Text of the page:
They were born more than 90 years ago somewhere in the world. They have seen many changes. They have been poor and they have been wealthy. They have experienced many losses. They have relocated. They have lost children and spouses. Yet they continue to thrive, adjust to changes, wake up every morning? Why? What are they doing/what have they done to prolong their lives? I have many questions for them.
What motivates you to wake up every morning?
What was your life like in your early years?
What kind of work did you do?
What was school like then? How far did you walk to get to school?
What was your family dynamic?
Did you get along with your mother/father?
Did you lose any siblings? Were you close to your siblings?
What do you miss most?
What don’t you like about your life now? What do you like? What would you change?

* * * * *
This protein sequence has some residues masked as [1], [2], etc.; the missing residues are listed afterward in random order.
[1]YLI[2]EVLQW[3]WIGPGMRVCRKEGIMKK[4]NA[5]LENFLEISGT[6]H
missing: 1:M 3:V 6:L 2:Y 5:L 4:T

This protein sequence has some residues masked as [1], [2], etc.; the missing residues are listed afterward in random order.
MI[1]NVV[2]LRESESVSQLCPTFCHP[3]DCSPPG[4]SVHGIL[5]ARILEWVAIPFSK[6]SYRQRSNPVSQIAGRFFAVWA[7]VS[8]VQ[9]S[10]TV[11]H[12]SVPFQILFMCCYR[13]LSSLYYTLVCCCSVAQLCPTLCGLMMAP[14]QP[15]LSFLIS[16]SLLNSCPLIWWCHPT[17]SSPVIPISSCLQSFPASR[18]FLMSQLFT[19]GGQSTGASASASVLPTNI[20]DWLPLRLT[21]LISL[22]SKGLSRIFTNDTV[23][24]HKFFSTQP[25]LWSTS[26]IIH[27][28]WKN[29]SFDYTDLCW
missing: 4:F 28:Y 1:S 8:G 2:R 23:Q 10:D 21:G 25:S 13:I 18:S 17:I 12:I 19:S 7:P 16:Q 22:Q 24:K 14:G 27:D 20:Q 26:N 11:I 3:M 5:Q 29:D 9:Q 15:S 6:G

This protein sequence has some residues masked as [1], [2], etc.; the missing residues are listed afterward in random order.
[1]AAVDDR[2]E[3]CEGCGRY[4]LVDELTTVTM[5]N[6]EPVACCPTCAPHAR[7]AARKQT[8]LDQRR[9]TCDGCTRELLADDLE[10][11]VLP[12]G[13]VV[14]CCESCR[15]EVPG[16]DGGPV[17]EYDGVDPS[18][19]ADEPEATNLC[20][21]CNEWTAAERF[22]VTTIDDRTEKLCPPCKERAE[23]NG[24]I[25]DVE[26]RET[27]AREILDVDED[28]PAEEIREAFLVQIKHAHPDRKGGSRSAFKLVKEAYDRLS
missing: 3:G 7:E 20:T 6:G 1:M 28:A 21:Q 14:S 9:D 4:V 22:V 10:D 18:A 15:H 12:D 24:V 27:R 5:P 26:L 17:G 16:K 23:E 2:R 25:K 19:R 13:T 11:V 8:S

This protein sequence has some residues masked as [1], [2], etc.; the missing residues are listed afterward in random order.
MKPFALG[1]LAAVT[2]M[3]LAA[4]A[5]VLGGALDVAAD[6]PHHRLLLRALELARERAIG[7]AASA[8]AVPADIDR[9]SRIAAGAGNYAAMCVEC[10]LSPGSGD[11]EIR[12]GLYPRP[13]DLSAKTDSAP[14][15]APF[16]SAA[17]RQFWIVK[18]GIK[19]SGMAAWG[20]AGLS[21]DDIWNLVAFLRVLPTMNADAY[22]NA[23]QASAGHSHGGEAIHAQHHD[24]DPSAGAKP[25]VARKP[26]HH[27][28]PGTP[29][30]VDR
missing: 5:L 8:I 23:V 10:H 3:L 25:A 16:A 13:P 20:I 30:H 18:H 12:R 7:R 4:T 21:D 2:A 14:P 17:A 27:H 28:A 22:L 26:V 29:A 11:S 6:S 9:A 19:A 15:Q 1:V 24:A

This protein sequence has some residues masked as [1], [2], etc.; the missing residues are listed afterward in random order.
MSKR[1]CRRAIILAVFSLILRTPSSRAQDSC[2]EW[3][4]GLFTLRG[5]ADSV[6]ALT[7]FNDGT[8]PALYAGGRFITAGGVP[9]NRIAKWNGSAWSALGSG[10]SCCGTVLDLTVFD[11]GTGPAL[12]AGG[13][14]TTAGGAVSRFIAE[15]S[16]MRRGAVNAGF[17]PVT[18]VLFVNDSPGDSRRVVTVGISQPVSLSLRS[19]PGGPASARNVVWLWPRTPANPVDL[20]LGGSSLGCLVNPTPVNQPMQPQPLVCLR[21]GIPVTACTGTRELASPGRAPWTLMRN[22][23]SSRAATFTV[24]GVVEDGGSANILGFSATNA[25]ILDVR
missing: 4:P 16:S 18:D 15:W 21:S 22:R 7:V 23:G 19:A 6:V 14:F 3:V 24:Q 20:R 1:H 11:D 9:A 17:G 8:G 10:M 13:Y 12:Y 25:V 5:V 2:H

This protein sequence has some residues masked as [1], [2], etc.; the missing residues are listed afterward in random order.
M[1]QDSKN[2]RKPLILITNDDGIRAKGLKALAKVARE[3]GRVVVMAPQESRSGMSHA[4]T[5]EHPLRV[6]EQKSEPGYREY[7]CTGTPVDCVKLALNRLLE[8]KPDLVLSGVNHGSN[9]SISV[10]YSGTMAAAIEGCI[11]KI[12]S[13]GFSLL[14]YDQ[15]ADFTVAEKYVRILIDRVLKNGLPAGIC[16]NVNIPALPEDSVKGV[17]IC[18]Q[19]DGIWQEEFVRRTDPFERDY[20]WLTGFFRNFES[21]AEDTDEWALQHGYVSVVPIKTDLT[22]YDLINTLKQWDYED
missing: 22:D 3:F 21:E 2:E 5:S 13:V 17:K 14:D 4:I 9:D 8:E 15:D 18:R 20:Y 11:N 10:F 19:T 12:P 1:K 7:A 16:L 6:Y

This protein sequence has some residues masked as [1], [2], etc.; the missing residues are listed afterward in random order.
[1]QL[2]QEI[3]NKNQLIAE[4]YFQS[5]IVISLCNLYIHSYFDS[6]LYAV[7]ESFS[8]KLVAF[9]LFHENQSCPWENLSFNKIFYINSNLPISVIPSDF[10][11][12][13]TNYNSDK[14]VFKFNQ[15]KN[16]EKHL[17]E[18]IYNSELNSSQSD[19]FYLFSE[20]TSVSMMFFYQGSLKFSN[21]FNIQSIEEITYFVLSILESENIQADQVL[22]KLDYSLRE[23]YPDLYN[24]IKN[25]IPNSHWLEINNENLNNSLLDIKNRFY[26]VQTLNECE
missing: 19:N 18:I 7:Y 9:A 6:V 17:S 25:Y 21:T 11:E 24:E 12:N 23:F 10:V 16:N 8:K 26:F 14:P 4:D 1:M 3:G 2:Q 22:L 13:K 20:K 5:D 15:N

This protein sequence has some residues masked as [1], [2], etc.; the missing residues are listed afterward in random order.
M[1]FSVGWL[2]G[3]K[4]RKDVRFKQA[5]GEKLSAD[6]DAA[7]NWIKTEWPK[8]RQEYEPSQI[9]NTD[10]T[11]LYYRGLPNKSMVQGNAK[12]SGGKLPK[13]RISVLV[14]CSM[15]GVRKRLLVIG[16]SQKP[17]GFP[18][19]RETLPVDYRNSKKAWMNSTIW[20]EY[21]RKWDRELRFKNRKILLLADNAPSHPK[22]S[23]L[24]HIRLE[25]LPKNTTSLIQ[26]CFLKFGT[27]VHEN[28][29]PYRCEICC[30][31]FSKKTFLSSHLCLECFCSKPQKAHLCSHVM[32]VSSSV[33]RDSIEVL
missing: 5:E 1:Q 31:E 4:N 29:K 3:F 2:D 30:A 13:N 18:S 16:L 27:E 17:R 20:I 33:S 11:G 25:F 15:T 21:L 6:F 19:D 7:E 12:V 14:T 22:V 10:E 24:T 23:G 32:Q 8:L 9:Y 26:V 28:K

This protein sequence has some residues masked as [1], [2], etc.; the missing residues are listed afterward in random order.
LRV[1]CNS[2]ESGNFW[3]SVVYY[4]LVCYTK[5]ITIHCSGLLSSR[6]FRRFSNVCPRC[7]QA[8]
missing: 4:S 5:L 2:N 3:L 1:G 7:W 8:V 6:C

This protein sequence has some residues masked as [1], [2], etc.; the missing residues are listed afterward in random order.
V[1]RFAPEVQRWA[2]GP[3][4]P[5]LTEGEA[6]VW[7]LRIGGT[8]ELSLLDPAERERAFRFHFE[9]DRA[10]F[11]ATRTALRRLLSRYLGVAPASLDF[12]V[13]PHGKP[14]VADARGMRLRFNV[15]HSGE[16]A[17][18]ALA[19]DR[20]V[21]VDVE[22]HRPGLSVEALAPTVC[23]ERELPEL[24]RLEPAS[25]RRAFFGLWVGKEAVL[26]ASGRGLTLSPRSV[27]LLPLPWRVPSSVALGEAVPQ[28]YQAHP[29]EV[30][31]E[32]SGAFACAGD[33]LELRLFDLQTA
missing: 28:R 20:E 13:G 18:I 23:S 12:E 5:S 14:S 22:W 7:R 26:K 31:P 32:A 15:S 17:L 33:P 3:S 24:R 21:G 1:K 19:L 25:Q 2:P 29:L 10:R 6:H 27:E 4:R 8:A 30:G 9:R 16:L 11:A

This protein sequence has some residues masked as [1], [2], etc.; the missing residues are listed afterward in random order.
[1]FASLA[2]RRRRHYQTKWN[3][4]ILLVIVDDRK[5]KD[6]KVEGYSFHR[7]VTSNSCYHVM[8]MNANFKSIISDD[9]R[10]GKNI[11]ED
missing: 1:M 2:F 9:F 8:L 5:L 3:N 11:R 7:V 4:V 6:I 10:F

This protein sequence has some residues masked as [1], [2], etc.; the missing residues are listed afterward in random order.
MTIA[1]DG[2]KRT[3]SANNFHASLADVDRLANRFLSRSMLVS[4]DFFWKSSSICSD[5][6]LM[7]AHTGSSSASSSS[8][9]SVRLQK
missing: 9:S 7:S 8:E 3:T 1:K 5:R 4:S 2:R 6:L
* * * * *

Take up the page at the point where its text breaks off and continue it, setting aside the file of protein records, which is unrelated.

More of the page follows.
What are your health habits? diet, activity, mental stimulation, hobbies, sleep
What do you attribute your longevity to?
GLORIA SWANSON ( March 27, 1899 – April 4, 1983)
Swanson became a vegetarian around 1928 and was an early health food advocate who was known for bringing her own meals to public functions in a paper bag. Swanson told actor Dirk Benedict about macrobiotic diets when he was battling prostate cancer at a very young age. He had refused conventional therapies and credited this kind of diet and healthy eating with his recovery. Later Swanson traveled the United States and helped to promote the book Sugar Blues written by her husband, William Dufty.